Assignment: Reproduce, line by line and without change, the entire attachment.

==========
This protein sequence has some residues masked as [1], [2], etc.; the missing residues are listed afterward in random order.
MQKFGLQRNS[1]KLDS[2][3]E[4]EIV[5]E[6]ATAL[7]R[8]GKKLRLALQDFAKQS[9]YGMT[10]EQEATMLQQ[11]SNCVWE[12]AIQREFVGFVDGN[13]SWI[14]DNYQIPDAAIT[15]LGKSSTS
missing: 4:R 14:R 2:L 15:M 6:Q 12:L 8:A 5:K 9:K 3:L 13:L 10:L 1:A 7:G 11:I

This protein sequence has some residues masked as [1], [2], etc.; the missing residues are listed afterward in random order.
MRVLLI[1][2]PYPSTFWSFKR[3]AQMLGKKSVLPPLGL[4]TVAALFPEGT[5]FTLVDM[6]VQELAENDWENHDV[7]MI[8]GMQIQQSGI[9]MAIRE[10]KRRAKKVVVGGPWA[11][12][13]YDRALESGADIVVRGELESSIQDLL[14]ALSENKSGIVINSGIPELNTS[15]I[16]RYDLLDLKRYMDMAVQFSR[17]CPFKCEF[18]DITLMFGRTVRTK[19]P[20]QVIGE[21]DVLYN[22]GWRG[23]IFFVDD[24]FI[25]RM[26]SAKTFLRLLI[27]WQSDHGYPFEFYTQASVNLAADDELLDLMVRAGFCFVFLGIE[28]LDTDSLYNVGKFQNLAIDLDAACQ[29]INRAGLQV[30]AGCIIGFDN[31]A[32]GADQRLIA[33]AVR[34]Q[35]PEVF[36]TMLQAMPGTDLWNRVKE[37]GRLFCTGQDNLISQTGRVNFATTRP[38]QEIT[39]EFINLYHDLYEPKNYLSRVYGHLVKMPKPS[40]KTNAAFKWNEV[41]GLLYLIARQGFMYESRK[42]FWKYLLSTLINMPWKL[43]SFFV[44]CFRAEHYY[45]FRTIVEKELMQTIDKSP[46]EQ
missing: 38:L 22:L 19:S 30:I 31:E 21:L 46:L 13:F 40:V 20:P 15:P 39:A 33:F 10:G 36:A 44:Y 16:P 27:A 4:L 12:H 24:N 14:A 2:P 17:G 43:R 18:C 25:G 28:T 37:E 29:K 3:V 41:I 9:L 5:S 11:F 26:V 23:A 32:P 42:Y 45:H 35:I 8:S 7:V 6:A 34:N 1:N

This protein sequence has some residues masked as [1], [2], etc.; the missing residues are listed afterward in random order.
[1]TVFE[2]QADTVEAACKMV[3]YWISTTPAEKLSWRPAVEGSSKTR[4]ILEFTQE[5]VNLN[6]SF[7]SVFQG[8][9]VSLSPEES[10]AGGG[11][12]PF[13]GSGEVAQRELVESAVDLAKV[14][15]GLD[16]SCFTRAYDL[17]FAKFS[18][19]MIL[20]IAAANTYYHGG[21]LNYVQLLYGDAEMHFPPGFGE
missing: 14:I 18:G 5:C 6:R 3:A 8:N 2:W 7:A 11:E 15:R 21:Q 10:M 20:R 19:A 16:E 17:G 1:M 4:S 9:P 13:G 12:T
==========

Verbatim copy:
This protein sequence has some residues masked as [1], [2], etc.; the missing residues are listed afterward in random order.
MQKFGLQRNS[1]KLDS[2][3]E[4]EIV[5]E[6]ATAL[7]R[8]GKKLRLALQDFAKQS[9]YGMT[10]EQEATMLQQ[11]SNCVWE[12]AIQREFVGFVDGN[13]SWI[14]DNYQIPDAAIT[15]LGKSSTS
missing: 4:R 14:R 2:L 15:M 6:Q 12:L 8:A 5:K 9:K 3:L 13:L 10:L 1:A 7:G 11:I

This protein sequence has some residues masked as [1], [2], etc.; the missing residues are listed afterward in random order.
MRVLLI[1][2]PYPSTFWSFKR[3]AQMLGKKSVLPPLGL[4]TVAALFPEGT[5]FTLVDM[6]VQELAENDWENHDV[7]MI[8]GMQIQQSGI[9]MAIRE[10]KRRAKKVVVGGPWA[11][12][13]YDRALESGADIVVRGELESSIQDLL[14]ALSENKSGIVINSGIPELNTS[15]I[16]RYDLLDLKRYMDMAVQFSR[17]CPFKCEF[18]DITLMFGRTVRTK[19]P[20]QVIGE[21]DVLYN[22]GWRG[23]IFFVDD[24]FI[25]RM[26]SAKTFLRLLI[27]WQSDHGYPFEFYTQASVNLAADDELLDLMVRAGFCFVFLGIE[28]LDTDSLYNVGKFQNLAIDLDAACQ[29]INRAGLQV[30]AGCIIGFDN[31]A[32]GADQRLIA[33]AVR[34]Q[35]PEVF[36]TMLQAMPGTDLWNRVKE[37]GRLFCTGQDNLISQTGRVNFATTRP[38]QEIT[39]EFINLYHDLYEPKNYLSRVYGHLVKMPKPS[40]KTNAAFKWNEV[41]GLLYLIARQGFMYESRK[42]FWKYLLSTLINMPWKL[43]SFFV[44]CFRAEHYY[45]FRTIVEKELMQTIDKSP[46]EQ
missing: 38:L 22:L 19:S 30:I 31:E 21:L 46:L 13:F 40:V 20:P 15:P 39:A 33:F 10:G 36:A 44:Y 16:P 27:A 4:L 12:H 24:N 14:A 2:P 17:G 43:R 18:C 25:G 28:T 37:E 29:K 3:V 41:I 9:L 5:S 11:F 26:V 23:A 32:P 42:Y 45:H 35:I 8:S 7:V 6:A 34:N 1:N

This protein sequence has some residues masked as [1], [2], etc.; the missing residues are listed afterward in random order.
[1]TVFE[2]QADTVEAACKMV[3]YWISTTPAEKLSWRPAVEGSSKTR[4]ILEFTQE[5]VNLN[6]SF[7]SVFQG[8][9]VSLSPEES[10]AGGG[11][12]PF[13]GSGEVAQRELVESAVDLAKV[14][15]GLD[16]SCFTRAYDL[17]FAKFS[18][19]MIL[20]IAAANTYYHGG[21]LNYVQLLYGDAEMHFPPGFGE
missing: 14:I 18:G 5:C 6:R 3:A 8:N 2:W 7:A 11:E 15:R 21:Q 10:M 20:R 19:A 16:E 17:G 1:M 4:S 9:P 13:G 12:T